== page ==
President Donald Trump has asked Pakistan repeatedly to take more action against terrorists and militants, and the government's decision to hold back $255 million in funding is something that had been known could happen for several months, State Department spokesperson Heather Nauert said Thursday.
The decision to cut down on almost all the security assistance came after President Donald Trump on Twitter accused Pakistan of providing "safe haven to the terrorists we hunt in Afghanistan" and said that the country had "given us nothing but lies & deceit". Inter-Services Public Relations (ISPR) has taken a head-on confrontational approach, where Director General Major Asif Ghafoor stated that Pakistan would respond to any U.S. action in line with the aspirations of the people, but still left the window for cooperation open, saying that they would still push for a good relationship, and action against the Haqqani network would be visible soon.
"You may recall they were of assistance to the USA government when it came to releasing the Coleman family, an American citizen from the United States late a year ago". The move, widely expected after Trump's New Year's Day Twitter broadside against Islamabad, may affect as much as $1.3 billion in US aid to Pakistan under the Foreign Military Financing (FMF) and Coalition Support Reimbursement (CSR) programs.
Pakistani Prime Minister Shahid Khaqan Abbasi called Trump's criticism "incomprehensible".
The United States has long blamed the militant safehavens in Pakistan for prolonging the war in Afghanistan, giving insurgents, including from the Haqqani network, a place to plot attacks and rebuild its forces.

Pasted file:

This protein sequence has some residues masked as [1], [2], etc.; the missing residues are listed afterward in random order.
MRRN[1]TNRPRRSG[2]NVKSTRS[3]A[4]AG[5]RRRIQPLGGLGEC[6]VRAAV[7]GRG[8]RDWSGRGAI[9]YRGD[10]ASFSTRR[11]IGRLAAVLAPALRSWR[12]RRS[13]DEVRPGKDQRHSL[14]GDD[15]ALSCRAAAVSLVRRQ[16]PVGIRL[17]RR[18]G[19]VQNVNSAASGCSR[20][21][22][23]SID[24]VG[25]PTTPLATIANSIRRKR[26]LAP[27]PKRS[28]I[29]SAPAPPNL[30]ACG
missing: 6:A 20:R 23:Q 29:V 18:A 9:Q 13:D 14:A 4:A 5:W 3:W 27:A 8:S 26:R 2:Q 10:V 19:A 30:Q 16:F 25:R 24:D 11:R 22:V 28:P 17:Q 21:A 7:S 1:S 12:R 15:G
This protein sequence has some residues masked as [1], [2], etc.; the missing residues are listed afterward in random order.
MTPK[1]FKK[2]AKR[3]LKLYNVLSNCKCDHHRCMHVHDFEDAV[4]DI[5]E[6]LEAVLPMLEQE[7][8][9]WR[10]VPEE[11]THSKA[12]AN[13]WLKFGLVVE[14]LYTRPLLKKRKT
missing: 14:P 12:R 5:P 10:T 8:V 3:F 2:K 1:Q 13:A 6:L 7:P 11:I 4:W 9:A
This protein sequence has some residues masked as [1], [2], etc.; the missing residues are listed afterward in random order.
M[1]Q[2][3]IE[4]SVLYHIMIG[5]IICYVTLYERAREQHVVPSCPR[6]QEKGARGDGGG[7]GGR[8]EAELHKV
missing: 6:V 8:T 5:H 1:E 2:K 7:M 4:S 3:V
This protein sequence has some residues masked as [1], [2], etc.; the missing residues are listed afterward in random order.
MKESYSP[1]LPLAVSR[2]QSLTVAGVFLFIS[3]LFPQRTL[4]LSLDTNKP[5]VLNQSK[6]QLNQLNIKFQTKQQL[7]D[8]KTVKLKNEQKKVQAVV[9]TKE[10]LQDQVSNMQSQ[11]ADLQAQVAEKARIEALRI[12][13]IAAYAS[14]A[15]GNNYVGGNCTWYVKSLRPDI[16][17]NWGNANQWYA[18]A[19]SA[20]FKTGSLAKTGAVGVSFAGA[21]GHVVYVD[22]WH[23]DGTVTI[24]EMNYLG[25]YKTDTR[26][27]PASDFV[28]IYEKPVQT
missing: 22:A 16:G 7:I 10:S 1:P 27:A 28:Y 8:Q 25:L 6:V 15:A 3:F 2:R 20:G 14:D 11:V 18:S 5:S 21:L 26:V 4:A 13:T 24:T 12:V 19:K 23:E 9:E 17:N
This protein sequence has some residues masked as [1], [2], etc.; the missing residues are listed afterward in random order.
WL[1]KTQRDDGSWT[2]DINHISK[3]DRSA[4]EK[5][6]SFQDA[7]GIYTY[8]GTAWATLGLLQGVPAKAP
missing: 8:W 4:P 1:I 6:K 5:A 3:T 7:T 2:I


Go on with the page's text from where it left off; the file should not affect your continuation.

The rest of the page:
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The U.S. State Department revealed the decision to suspend help comes from the Trump administration's frustration over Pakistan for not taking enough efforts against two groups. She charged Islamabad with "playing a double game".
Nuzhat Sadiq, the chairwoman of the foreign affairs committee in Pakistan's Senate, said Pakistan can manage without the U.S.as it did in the 1990s, but would prefer to move the troubled relationship forward.
Nauert said details were still being worked out on the additional funds, and referred questions to the Defence Department.
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"There are countries in the region that want to increase the differences between Pakistan and the U.S.", he said, in an apparent reference to India.
"If something were to happen to the ground lines of communication or air lines of communication through Pakistan, certainly that would be very hard for the USA and we would have to look for alternatives", the official said.
To a question, he said China, Turkey and Russian Federation besides other countries had acknowledged Pakistan's efforts in war against terrorism.
They say the insurgents have safe havens in Pakistan's border areas and links to its shadowy military establishment, which aims to use them in Afghanistan as a regional bulwark against arch-nemesis India.
The Trump administration announced the suspension of all security aid to Pakistan on January 4 2017.
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A spokesman for Grassley called Feinstein's move "totally confounding" and done without consultation. Levy questioned whether this was within the scope of the interview and no answer emerged.
Maleeha Lodhi - Pakistan's permanent representative to the United Nations (UN) - set the record straight after her American counterpart Nikki Haley made incendiary remarks Tuesday night against Pakistan.